The prize system has features similar to those of the voucher system and behavioural therapy in general. That is, the number of draws earned increases with successive abstinence, prizes are individualised with many items available, and the exchange delay between behaviour and reinforcer is minimised. However, overall magnitudes of expected winnings are arranged to be about one-third of those of the voucher system. Most participants in prize contingency management studies earn between US$80 and US$200 during a 12-week treatment period.

Prize contingency management is efficacious in improving outcomes of many substance misusing populations. Thus far, it has shown beneficial effects in alcohol (Reference Petry, Martin and CooneyPetry et al, 2000), cocaine (Reference Petry, Alessi and TedfordPetry et al, 2005a ), and cocaine-opioid misuse (Reference Petry and MartinPetry & Martin, 2002). Petry and colleagues (Reference Petry, Alessi and Tedford2005a ) found that the prize system was as efficacious as the voucher system. Furthermore, a recent multicentre study of the prize system was conducted in drug-free (non-methadone) and methadone clinics throughout the USA. Over 800 stimulant misusers were randomised to either treatment as usual or treatment as usual plus prize contingency management for 12 weeks. In the non-methadone settings, contingency management significantly improved retention in treatment and longest durations of stimulant abstinence achieved (Reference Petry, Peirce and StitzerPetry et al, 2005b ). In methadone clinics in which retention rates are usually high because of the reinforcing properties of methadone itself, no differences in attrition were noted between the groups, but proportions of negative samples submitted were significantly higher in the prize system (Reference Peirce, Petry and StitzerPeirce et al, 2006). These data suggest widespread applicability of contingency management procedures and their utility as an adjunct to any other form of therapy provided.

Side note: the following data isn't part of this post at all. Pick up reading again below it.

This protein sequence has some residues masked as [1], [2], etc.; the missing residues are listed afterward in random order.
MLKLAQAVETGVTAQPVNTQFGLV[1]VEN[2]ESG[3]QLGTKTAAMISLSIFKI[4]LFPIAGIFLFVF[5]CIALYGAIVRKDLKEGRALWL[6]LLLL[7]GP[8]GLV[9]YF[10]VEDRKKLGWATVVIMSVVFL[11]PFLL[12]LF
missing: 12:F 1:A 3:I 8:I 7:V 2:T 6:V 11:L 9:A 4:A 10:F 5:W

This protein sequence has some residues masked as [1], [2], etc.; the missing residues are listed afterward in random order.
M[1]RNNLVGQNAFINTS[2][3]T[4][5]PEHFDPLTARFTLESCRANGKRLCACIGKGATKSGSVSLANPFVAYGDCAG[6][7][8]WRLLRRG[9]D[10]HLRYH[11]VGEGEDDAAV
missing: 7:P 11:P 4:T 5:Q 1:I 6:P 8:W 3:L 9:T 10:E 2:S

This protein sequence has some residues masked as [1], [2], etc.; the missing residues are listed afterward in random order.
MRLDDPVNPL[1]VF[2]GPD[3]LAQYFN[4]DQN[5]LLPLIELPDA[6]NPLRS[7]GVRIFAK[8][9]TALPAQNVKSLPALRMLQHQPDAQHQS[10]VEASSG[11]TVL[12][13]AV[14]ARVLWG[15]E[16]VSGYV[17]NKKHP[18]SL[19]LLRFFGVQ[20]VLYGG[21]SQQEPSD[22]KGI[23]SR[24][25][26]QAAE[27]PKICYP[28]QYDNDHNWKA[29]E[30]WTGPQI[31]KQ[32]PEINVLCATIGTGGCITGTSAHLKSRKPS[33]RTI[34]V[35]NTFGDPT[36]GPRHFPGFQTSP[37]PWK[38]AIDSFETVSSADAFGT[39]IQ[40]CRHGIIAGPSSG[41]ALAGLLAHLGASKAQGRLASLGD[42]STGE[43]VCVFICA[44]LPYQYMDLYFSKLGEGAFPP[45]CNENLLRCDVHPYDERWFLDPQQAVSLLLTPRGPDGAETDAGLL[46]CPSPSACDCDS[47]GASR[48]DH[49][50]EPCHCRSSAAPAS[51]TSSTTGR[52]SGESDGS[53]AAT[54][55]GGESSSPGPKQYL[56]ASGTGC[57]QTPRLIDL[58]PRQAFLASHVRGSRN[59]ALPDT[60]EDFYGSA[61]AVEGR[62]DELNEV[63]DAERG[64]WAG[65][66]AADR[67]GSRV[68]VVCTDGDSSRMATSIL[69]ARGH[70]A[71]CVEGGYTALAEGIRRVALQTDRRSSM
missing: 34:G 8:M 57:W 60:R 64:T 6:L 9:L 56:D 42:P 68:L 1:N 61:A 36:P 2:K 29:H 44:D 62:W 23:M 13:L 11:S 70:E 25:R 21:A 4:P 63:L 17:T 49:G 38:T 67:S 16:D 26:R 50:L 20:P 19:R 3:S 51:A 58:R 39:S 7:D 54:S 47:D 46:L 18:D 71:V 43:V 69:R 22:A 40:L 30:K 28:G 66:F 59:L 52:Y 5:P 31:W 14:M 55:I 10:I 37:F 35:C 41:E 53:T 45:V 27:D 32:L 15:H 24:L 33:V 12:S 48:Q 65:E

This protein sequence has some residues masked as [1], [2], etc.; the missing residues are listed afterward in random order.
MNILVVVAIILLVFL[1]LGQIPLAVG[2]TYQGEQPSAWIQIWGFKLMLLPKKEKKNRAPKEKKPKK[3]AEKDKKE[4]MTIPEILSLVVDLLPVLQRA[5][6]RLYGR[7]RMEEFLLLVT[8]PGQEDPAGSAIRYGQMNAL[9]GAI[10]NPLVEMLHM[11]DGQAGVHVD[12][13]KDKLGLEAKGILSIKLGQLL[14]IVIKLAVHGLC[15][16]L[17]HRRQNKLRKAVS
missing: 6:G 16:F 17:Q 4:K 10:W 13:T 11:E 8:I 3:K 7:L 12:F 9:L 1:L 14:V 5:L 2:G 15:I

The development of contingency management in the USA is in part a reflection of that country's society. The US National Institute on Drug Abuse supports about 85% of all drug misuse research throughout the world, thereby allowing for discovery and testing of novel therapies. Contingency management, in particular, stems from the behavioural therapy movement, with strong roots in North American academic and applied psychology. One could also consider contingency management a reflection of a capitalistic society with its emphasis on incentives and tangible items.

Although North American culture led to the development of contingency management therapy, it is also responsible for the relatively poor adoption of this efficacious intervention into practice. In the USA the most widespread treatment for substance misuse is 12-step (Alcoholics Anonymous) in nature. The stance toward treatment is usually abstinence oriented, with confrontational approaches not uncommon. Harm reduction philosophies are often met with resistance, and some of the states in the USA still ban methadone treatment. Consequently, contingency management is the least widely recognised or integrated treatment approach in practice (Reference McGovern, Fox and XieMcGovern et al, 2004), despite strong evidence of efficacy.

In the UK and Europe, policies related to pharmacological maintenance and harm reduction can be more liberal in nature. Thus, it is somewhat surprising that contingency management interventions have yet to be introduced outside the USA. Although funding for drug misuse treatment is low throughout the world and full-scale cost-effectiveness evaluations of contingency management have yet to be conducted, one could argue that the costs of even a single emergency case or drug-related crime exceed the resources required for prize-based contingency management.